"We believe that secondary containment has been destroyed and there is no water in the spent fuel pool and we believe that radiation levels are extremely high which could possibly impact the ability to take corrective measures."

The White House admitted the advice it was giving to its citizens went beyond the advice Japan had given, but declined to evaluate the Japanese data.

"This crisis is happening in Japan. Obviously, the Japanese government has the lead here with regards to dealing with the crisis and advising its people," said White House spokesman Jay Carney.

"There are a lot of Americans in Japan. When the data that we receive is analyzed independently, we are going to give advice based on our analysis."

At a hearing Wednesday, Jaczko told lawmakers that the NRC had recommended the wider evacuation zone.

"Based on the available information that we have that for a comparable situation in the United States, we would recommend an evacuation for a much larger radius than has currently been provided in Japan," he said.

Carney told reporters that the United States had informed Japan of its more conservative evacuation recommendation before it was released.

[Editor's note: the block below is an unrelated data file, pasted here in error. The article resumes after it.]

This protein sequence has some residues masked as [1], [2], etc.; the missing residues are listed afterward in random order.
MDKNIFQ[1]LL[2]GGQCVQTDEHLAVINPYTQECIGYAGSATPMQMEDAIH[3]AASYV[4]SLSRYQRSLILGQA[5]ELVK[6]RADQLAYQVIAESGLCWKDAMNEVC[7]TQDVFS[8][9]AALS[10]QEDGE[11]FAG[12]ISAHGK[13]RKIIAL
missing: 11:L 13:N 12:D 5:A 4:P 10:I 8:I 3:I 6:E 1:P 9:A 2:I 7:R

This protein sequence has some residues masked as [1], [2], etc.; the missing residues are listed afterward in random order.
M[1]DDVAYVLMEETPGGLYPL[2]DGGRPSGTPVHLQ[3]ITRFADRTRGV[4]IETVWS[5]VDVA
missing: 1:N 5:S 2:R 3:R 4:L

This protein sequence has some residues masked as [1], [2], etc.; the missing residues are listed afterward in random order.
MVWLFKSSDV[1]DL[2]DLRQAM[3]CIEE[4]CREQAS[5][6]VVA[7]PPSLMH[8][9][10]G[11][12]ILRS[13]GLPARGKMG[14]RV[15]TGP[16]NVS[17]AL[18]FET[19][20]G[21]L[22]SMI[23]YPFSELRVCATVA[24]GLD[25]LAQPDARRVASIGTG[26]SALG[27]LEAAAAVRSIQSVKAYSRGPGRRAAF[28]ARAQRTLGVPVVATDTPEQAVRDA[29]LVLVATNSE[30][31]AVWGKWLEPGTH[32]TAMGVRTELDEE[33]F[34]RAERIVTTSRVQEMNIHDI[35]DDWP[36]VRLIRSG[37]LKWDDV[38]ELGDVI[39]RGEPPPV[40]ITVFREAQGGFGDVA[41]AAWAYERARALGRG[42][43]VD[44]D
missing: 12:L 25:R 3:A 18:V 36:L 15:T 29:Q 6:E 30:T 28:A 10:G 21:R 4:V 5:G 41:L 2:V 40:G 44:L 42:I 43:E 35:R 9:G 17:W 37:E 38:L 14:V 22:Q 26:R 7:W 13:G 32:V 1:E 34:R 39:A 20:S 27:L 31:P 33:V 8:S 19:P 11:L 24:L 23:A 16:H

The embassy stressed, however, that "there are numerous factors in the aftermath of the earthquake and tsunami, including weather, wind direction and speed, and the nature of the reactor problem" which would affect the risk of any radioactive contamination within the zone.

The operator of the plant in Japan said it was "concentrating its efforts" on restoring the power supply to reactivate its crippled cooling systems.

"We cannot tell when but we want to restore the power source as soon as possible," Tokyo Electric Power Co. (TEPCO) spokesman Naohiro Omura told AFP.

Omura said TEPCO was preparing to utilize power lines from Tohoku Electric Power Co. and trying to repair its damaged electric transmission system to connect with unaffected lines.

US troops and pilots are also barred from venturing into the potentially radioactive area around the stricken Fukushima nuclear plant without specific orders, Pentagon spokesman Colonel Dave Lapan told reporters.

The Fukushima No.1 power plant has been hit by a series of explosions since the quake and tsunami knocked out reactor cooling systems.